D.he Polish Constitutional Court started its deliberations on Tuesday on whether national law should ultimately take precedence over EU law. Specifically, it is a question of whether a number of provisions in the EU treaties are compatible with the Polish constitution. This concerns, among other things, the question of whether Polish courts are allowed to have the ECJ examine whether a judge appointed by the Polish President is “independent” within the meaning of EU law. It is also a question of whether the European Court of Justice (ECJ) can force the country to repeal part of the controversial judicial reforms promoted by the right-wing ruling party PiS. A judgment in the interests of the government was expected.
Its critics see in the possible confirmation of a priority of national law over EU law a step towards Polexit – a development, the result of which could be Poland’s exit from the EU or its legal system. Prime Minister Mateusz Morawiecki called the Constitutional Court at the end of March 2020 to determine the primacy of the Polish constitution. Morawiecki said he assumed that the court would confirm this. At the beginning of June, EU Justice Commissioner Didier Reynders asked Warsaw to withdraw the application.
On Tuesday, a handful of demonstrators with EU flags waited in front of the Constitutional Court in Warsaw. But in the afternoon the court interrupted the session until Thursday. This was preceded by a four-hour debate in which Adam Bodnar, Poland’s outgoing ombudsman (civil rights representative), probably made his last major appearance. Together with two employees, he took about two hours of speaking time and made three motions.
Only one five judge not on government line
In one, he called for the court to judge with a full cast due to the weight of the question under discussion – and not just, as planned, with five judges. The chairman of the Constitutional Court, Julia Przylebska, became nervous at times, interrupted him and rejected his applications. The court is now clearly dominated by judges close to the government, including Przylebska. In the ruling chamber, which is now judging, only one in five judges is considered independent of the government camp.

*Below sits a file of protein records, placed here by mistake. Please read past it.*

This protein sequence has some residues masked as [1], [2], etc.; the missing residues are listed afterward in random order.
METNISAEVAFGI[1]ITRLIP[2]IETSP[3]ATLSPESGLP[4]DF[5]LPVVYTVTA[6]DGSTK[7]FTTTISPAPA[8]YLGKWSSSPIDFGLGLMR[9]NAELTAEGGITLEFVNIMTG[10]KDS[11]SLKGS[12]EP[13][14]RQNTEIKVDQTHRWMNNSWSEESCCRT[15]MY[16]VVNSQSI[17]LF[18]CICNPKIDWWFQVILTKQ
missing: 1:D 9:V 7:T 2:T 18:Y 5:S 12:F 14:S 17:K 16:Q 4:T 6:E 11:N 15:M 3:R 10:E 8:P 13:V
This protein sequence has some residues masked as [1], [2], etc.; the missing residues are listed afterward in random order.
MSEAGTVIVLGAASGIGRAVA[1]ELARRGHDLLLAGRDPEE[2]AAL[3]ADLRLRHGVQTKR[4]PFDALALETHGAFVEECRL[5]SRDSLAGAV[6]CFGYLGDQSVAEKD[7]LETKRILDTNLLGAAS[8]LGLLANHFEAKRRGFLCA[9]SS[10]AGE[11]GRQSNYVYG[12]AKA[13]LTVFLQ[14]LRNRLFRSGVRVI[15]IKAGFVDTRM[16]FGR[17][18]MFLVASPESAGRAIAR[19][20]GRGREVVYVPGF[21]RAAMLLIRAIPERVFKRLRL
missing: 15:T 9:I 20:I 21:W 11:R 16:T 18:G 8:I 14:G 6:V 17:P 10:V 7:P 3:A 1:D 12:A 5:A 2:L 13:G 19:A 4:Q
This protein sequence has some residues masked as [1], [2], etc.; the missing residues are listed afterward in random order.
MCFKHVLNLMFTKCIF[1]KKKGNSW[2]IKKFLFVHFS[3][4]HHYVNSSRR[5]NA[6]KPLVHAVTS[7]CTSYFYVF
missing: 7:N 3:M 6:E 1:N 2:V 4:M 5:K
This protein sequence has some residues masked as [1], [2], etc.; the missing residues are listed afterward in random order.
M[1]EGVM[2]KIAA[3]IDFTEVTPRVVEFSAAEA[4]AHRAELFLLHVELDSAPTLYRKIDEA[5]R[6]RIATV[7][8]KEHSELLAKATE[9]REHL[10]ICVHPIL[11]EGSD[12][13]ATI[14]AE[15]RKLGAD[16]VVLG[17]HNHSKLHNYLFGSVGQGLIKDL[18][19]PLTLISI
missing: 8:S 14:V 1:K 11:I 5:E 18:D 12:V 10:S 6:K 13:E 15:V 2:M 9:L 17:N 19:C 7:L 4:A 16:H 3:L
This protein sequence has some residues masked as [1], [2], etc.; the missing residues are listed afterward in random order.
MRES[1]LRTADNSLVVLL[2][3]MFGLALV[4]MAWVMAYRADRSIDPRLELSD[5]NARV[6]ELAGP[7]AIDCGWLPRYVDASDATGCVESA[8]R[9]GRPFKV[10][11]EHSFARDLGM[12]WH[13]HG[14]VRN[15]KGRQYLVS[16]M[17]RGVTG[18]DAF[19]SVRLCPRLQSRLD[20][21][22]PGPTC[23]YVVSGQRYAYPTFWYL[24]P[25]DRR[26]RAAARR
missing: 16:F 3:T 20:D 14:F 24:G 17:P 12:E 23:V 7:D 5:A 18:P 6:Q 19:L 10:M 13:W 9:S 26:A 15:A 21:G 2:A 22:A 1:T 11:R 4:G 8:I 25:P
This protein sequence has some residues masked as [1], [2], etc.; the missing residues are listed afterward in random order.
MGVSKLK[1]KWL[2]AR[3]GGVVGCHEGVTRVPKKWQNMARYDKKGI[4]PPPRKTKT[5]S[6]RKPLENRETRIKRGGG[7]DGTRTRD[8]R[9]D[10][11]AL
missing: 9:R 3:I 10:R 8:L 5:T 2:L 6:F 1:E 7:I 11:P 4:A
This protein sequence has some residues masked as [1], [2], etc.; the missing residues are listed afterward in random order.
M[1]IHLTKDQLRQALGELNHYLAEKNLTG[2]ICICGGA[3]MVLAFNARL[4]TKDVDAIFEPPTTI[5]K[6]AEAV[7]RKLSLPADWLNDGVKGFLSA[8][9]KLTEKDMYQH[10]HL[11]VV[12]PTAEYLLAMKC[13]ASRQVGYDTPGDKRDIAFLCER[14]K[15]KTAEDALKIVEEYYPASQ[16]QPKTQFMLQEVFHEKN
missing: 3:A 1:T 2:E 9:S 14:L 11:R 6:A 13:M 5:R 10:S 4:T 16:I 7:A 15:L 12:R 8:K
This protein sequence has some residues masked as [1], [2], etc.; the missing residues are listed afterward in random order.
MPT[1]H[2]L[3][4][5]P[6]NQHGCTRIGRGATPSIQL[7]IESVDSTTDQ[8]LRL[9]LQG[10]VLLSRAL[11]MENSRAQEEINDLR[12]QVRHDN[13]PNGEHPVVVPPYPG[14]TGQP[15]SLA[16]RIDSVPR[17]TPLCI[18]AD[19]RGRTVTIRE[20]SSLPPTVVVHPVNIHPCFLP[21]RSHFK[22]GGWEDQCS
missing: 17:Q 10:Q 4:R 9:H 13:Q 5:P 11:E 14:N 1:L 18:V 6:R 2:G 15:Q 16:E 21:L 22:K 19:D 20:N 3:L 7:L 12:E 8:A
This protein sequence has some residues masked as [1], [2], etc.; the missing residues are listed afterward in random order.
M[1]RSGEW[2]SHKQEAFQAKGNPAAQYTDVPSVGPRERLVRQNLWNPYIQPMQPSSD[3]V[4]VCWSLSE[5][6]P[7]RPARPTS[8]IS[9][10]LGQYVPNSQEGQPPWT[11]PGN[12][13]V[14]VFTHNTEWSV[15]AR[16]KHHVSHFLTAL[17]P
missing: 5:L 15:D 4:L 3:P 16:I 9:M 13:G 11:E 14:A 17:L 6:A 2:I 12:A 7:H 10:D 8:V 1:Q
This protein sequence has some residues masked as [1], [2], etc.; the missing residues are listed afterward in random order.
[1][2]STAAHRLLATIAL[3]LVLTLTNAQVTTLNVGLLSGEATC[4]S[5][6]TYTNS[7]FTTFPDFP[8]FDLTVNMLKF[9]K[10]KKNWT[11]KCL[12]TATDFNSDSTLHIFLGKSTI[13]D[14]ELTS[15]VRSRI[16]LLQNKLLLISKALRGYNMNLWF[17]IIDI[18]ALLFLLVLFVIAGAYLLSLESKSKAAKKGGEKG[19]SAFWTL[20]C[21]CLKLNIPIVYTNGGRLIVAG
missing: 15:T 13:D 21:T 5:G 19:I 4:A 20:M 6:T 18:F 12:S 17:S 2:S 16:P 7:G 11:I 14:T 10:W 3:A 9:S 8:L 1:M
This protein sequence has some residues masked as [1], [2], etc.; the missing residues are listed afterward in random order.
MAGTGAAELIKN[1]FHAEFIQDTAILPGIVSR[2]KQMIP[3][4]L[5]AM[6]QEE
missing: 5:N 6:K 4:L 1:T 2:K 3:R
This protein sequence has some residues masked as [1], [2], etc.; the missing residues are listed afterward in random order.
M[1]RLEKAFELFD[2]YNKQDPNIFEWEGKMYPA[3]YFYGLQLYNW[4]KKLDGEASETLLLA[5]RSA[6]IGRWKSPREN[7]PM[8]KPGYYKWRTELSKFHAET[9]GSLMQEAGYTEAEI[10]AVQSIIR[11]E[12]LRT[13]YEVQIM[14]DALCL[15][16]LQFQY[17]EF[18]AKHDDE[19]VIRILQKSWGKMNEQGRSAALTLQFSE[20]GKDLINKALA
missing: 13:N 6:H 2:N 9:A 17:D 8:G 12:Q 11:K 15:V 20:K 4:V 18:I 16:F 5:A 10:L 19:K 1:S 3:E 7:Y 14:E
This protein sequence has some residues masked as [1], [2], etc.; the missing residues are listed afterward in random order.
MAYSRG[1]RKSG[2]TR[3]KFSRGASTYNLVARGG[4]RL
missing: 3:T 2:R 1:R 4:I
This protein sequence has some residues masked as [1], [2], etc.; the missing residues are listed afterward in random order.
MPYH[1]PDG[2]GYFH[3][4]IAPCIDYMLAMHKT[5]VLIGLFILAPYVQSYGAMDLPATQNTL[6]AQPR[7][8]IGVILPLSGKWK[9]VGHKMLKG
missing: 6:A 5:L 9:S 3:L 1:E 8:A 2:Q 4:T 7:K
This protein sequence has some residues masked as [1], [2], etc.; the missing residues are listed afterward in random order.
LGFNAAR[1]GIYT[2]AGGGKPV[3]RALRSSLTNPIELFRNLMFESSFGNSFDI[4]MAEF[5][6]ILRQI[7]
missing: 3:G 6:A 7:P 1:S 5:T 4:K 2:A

The lawyer Krzysztof Szczucki spoke for the applicant Morawiecki. He spoke in accordance with the primacy of state law. According to the European Treaties, the ECJ does not have the competence to assign powers to courts of the member states – for example in the sense of reviewing appointed judges. That is also evident from the constitution. “A constitution that is not the supreme legal act of the state would make no sense. On the basis of this constitution, a foreign body could not be granted powers to make decisions that undermine the constitution itself or decisions made on its basis. It would be different if the EU, unlike today, were a federation, a supranational state. ”However, there is“ no political, social or legal approval in the European Union ”.
However, the latest case law of the ECJ aims to expand its competences and those of some EU organs “contrary to the treaties and contrary to the idea of European integration”. “The member states are the masters of the treaties, there is no doubt about this.” This principle is also reflected in the case law of the constitutional courts of several member states.
Critics are calling for a fine
EU Justice Commissioner Reynders told the Financial Times on Tuesday, with a view to the decision in Poland, that there was a risk of “a real threat to the entire architecture of our Union”. He also referred to the ECB ruling in Germany, with which the Federal Constitutional Court disregarded a decision by the European Court of Justice. “If you don’t stop that, there will be more and more opportunities for different member states to challenge the primacy of EU law and the powers of the European Court of Justice,” warned Reynders.
A wink with the fence post: If the court follows the request of the Polish government and subordinates EU law to the Polish constitution, Brussels will definitely initiate infringement proceedings. In addition, there will be growing pressure – in Parliament and on the part of several member states – to introduce financial sanctions against Warsaw for the first time.
The previous procedure against violations of the rule of law in Poland has not brought about any fundamental changes. This applies to both the Article 7 procedure for reviewing the rule of law and several infringement proceedings, all of which the Commission won before the ECJ. Critics accuse the EU Commission that it has not yet made use of the option to apply for fines from the ECJ if Poland does not comply with its decisions. That would be possible in the case of the Disciplinary Chamber at the Supreme Court, which the court declared unlawful in an interim order in April 2020. In this case, the final judgment of the Grand Chamber of the ECJ will be issued on Thursday of this week.